Kevin Harvick’s crew chief isn’t going anywhere anytime soon. Rodney Childers signed a multi-year extension to remain as head wrench for the No. 4 Ford, a position he’s held since Harvick came over to run with Stewart-Haas Racing in 2014. Together, the pair has earned a Cup title, won 25 races and made four Championship 4 appearances in five years under the current format.
Harvick’s teammate Aric Almirola is also set for the 2020 season and beyond with SHR. Sponsor Smithfield re-upped for next year despite a disappointing 2019 that saw Almirola knocked out in the first round of the playoffs. He’s got just one top-five finish this season, a fourth at Phoenix Raceway this spring and is 13th in the season standings.
Rookie Ryan Preece will have a new crew chief for the rest of the 2019 season. Eddie Pardue will assume the role, switching from team engineer while Tristan Smith moves off the pit box. Preece has struggled during his rookie season, earning just one top-5 finish in 30 races en route to 27th in the point standings.
NASCAR by the Numbers
Lead changes at Talladega last fall, the fewest in a Cup Series race there since 1973.
The last year a driver (Jeff Gordon) swept both Cup races at Talladega. Chase Elliott will try and match that as he fights to advance in the playoffs after an engine failure left him dead last at Dover.
Playing the Odds (Fantasy Spin)
It’s truly a crapshoot when it comes to Talladega pack racing. Your best bet is to go with particular teams, looking at their recent history and how much they’re able to stick together in the draft.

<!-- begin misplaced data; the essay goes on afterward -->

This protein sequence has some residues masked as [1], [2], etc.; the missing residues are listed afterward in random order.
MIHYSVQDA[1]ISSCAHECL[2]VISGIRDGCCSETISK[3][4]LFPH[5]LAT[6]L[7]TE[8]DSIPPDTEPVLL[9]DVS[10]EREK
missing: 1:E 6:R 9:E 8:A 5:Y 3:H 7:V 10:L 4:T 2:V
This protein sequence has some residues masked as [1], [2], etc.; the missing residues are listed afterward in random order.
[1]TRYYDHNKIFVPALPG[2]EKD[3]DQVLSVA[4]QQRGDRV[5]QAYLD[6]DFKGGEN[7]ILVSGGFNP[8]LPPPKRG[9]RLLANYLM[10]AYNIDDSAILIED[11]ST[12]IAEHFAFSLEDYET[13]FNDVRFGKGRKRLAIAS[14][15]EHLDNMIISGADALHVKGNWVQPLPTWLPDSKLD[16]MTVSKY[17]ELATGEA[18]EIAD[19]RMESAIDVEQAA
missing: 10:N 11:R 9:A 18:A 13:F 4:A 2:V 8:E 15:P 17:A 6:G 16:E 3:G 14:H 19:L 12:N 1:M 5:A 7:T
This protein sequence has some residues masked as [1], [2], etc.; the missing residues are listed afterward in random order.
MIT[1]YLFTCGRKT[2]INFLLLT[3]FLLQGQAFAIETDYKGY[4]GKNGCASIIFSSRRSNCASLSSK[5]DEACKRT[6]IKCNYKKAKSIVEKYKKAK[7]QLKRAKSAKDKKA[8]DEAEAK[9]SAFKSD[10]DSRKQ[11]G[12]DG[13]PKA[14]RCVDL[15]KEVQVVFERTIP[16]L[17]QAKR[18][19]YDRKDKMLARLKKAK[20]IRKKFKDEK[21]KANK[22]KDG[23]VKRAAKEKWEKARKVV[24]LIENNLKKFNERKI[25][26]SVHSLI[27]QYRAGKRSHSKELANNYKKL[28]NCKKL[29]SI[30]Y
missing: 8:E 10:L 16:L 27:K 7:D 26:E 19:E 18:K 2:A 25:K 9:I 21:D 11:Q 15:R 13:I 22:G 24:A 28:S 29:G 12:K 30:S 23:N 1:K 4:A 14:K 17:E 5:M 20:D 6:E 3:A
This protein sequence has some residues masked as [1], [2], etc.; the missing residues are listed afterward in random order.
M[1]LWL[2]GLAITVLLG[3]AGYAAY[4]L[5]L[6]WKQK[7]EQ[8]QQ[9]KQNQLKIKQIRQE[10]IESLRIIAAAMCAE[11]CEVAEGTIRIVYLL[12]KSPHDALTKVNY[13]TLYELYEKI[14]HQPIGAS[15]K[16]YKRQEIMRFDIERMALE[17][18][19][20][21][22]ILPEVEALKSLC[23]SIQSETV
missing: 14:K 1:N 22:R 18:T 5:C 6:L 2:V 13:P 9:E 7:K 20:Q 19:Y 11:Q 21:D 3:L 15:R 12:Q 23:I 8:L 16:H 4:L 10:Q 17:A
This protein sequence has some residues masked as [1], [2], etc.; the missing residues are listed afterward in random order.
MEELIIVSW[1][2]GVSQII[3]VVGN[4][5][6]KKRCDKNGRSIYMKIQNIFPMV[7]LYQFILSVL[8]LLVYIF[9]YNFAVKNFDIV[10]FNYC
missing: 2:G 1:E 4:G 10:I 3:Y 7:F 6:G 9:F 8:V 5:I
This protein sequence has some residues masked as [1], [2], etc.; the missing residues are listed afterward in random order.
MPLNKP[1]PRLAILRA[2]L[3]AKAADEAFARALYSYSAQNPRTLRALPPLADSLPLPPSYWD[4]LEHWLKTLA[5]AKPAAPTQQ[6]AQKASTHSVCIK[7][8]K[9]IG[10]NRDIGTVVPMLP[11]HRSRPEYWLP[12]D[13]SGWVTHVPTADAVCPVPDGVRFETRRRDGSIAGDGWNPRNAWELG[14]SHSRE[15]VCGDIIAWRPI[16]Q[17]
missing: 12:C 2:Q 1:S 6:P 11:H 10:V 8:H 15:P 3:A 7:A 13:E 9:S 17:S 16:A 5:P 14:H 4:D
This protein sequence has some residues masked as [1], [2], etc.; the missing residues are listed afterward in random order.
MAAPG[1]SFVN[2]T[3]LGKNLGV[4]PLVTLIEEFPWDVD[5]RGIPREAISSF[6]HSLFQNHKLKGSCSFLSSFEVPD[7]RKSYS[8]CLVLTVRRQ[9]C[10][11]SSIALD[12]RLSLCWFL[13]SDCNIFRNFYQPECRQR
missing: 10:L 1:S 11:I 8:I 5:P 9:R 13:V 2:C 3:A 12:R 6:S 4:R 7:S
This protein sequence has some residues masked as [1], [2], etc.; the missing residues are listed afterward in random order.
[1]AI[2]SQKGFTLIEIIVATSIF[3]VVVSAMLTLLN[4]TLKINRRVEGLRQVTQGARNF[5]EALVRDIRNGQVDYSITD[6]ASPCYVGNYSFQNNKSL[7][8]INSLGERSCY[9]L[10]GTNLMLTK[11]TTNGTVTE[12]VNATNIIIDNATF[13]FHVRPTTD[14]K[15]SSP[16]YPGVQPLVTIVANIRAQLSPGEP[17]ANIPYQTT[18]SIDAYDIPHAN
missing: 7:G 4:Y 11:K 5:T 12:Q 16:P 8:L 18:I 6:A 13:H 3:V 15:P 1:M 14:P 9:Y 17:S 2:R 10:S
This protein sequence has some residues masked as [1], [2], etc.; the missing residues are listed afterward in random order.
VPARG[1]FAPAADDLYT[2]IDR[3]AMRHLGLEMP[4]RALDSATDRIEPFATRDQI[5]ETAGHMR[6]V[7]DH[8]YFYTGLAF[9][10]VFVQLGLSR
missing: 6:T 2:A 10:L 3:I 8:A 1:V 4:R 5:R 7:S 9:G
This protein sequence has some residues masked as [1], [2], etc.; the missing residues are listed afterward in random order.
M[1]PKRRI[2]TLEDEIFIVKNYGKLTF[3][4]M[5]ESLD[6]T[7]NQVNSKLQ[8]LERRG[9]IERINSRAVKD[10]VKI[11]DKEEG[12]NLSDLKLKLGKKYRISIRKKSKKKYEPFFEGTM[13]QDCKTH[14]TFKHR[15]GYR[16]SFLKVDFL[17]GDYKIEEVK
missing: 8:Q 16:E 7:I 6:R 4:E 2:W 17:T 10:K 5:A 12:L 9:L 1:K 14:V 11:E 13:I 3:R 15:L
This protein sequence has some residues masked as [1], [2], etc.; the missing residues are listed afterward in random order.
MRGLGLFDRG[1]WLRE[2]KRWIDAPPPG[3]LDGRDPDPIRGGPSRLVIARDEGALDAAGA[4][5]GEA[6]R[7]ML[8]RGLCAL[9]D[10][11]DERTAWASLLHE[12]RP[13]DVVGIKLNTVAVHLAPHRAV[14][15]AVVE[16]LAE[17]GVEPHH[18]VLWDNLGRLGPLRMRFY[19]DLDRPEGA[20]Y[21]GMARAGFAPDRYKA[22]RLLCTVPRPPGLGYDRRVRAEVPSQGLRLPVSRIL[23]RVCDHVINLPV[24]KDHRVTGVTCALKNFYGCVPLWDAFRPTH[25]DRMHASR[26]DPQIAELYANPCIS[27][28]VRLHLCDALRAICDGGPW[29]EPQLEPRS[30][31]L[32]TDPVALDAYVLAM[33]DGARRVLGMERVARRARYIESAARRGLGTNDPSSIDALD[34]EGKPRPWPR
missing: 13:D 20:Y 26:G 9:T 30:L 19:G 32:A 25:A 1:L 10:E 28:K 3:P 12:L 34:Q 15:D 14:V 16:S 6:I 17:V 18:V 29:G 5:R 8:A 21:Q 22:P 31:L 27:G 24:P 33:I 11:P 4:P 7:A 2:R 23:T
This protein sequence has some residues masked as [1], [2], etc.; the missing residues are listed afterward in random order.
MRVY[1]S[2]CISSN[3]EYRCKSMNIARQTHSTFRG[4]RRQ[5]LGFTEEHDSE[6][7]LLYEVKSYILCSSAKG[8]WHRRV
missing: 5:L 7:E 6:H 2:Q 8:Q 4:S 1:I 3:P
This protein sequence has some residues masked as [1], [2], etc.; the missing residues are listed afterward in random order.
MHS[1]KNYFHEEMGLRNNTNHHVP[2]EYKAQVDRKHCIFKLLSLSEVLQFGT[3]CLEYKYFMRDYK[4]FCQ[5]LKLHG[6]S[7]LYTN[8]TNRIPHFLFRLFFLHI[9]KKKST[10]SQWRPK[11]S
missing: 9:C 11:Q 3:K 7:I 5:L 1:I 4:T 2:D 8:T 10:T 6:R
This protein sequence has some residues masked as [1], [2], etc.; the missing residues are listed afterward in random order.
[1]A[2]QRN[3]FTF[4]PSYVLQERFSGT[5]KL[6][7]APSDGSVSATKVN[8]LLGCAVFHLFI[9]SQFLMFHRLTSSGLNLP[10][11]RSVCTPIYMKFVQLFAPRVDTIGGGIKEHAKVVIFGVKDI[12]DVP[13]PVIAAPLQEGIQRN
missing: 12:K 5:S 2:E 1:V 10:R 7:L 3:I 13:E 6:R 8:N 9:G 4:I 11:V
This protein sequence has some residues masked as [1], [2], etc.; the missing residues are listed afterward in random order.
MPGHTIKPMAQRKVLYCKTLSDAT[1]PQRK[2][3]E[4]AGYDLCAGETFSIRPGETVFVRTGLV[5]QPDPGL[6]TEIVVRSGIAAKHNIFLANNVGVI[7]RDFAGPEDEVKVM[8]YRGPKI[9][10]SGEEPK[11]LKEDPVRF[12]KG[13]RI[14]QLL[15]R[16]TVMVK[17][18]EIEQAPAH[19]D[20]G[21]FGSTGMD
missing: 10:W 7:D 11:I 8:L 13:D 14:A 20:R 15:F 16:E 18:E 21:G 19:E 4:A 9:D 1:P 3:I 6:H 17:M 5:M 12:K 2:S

Toyota and Joe Gibbs Racing may have the perfect combination for a solid set of weekend performances. JGR was 1-2-3 in the Daytona 500 and Toyota’s small number of full-time teams overall (five) makes it easy for them to stay connected. Denny Hamlin is the most recent Toyota driver to win here, in 2014, and is probably your best shot at success.
You know who hasn’t won here out of that Toyota group? Martin Truex Jr. But he has little to lose, virtually assured a spot in the Round of 8 and may go aggressive to check a superspeedway win off his bucket list.
Ricky Stenhouse Jr. has had a miserable last couple of weeks. He’s been released from his ride at Roush Fenway Racing, effective the end of this season and remains without a top-10 finish since Charlotte Motor Speedway on Memorial Day weekend. But Talladega offers a chance at redemption, one of his best tracks and a place he’s won as recently as 2017. It’ll be a boom-or-bust weekend for him driving the No. 17 Ford but I’m thinking boom.
Austin Dillon has had a year to forget over at Richard Childress Racing but the 2018 Daytona 500 winner always seems to run well on superspeedways. A pole run at Talladega in the spring shows the No. 3 team has speed here; can they translate it into race trim?
It’s hard to bet against a driver making perhaps his final career start at a racetrack he loves. David Ragan won a race here as recently as 2013 and his Front Row Motorsports team is geared up for their Talladega grand finale together. Three top-10 finishes in his last five races here show he can still run up front.
Parker Kligerman has done an admirable job this season in a limited schedule running for Gaunt Brothers Racing. He earned a 15th-place finish in the season-opening Daytona 500 and his Toyota team should benefit from the manufacturer’s smaller group as noted above. A top-20 run would be a good way for this team to keep building as they hope for a more expanded schedule come 2020.
What Vegas Thinks
Joey Logano currently tops the board for this race with 8/1 odds. Teammate Brad Keselowski and Chevrolet’s Chase Elliott follow at 10/1.
Looking for a longshot pick? David Ragan sits at 100/1.
What I Think
I’m going to say Kevin Harvick takes home the trophy in a milestone race for him this weekend (Cup start 677, one more than the man he replaced in 2001, Dale Earnhardt). But you can put one of about 30 names here and I wouldn’t be surprised. Sunday is truly a race anyone can win.
(Top photo courtesy of @NASCAR)